The purpose for awareness days are to bring understanding to and knowledge about something that is happening. Typically, people who are shedding light on the subject matter have personally experienced its impact on their life or the life of someone they love. Awareness days are good for celebrating the life of a person in a way that both advocates for and spreads knowledge to others.
National Microcephaly Awareness Day is September 30th. Microcephaly is defined by the CDC as a condition where a baby’s head is much smaller than expected, which can occur because a baby’s brain has not developed properly during pregnancy or has stopped growing after birth, which results in a smaller head size.
Microcephaly is a commonly used word in our home and has been for many years now. We are experiencing how it can impact a person’s life, and we are very aware of both the blessing and challenges that go along with a person we dearly love being diagnosed with Microcephaly.
As this awareness day approaches, I wanted to use the opportunity to share our story along with some things God has taught me through raising my beautifully created child with Microcephaly.
For each of my children, I sense that God has a special plan for his life, and watching that plan unfold continues to be my favorite part of parenting. In fact, it was this aspect of parenthood that drove my heart to desire a third child. I was determined to enjoy every moment with this child as I realized how quickly time had gone by with my other two children.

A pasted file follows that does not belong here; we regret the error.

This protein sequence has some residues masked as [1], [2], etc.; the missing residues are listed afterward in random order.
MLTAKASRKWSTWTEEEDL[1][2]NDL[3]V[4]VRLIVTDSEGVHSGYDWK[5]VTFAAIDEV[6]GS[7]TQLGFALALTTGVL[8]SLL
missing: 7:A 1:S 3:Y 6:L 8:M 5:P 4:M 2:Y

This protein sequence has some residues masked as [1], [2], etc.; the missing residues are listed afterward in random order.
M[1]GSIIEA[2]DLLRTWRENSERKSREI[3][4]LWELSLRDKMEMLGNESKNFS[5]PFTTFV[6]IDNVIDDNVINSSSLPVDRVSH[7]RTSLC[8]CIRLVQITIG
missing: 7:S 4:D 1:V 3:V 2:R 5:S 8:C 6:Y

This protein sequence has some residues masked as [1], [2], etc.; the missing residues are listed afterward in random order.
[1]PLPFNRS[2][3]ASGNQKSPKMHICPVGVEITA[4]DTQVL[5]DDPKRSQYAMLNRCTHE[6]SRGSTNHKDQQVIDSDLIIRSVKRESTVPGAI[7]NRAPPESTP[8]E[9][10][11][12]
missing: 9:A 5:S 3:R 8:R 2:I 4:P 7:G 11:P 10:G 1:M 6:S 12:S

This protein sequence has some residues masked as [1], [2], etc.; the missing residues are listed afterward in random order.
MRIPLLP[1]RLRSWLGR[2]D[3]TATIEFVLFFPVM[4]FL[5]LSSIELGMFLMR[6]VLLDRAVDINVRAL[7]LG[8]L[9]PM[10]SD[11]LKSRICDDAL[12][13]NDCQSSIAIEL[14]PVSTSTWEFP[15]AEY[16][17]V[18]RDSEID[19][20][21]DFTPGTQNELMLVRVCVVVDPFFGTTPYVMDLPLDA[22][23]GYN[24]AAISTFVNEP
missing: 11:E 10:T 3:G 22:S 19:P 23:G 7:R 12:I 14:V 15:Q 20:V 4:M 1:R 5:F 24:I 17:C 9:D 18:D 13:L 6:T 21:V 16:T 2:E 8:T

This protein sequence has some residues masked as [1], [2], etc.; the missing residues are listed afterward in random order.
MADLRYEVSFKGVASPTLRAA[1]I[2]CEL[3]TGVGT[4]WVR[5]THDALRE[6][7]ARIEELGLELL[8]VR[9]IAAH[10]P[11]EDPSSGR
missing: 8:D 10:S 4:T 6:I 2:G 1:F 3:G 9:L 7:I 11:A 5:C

My husband and I were so excited for the opportunity God had given us to disciple another child. Silas’s birth seemed to complete our family, and my husband and I along with our two older sons were in love with him instantly. This blessing had been given to our family, and I was sure God was already at work planning Silas’s best.
Like most babies, Silas continued to grow and develop, but after about five months he began showing some mild developmental delays that were concerning to me as his mother. Something just didn’t seem quite right.
It was at his nine-month checkup when Silas’s pediatrician looked up at me with an expression that made my heart sink. I knew her next words would confirm my mother’s intuition and begin a journey that I did not want my son or my family to travel.
The following three months were a blur of tests, specialist visits, and sundry appointments too numerous to mention. My husband and I listened to doctors explain that the soft spot on Silas’s skull had closed early, due to the fact that his brain was not growing like the brain of a typical child.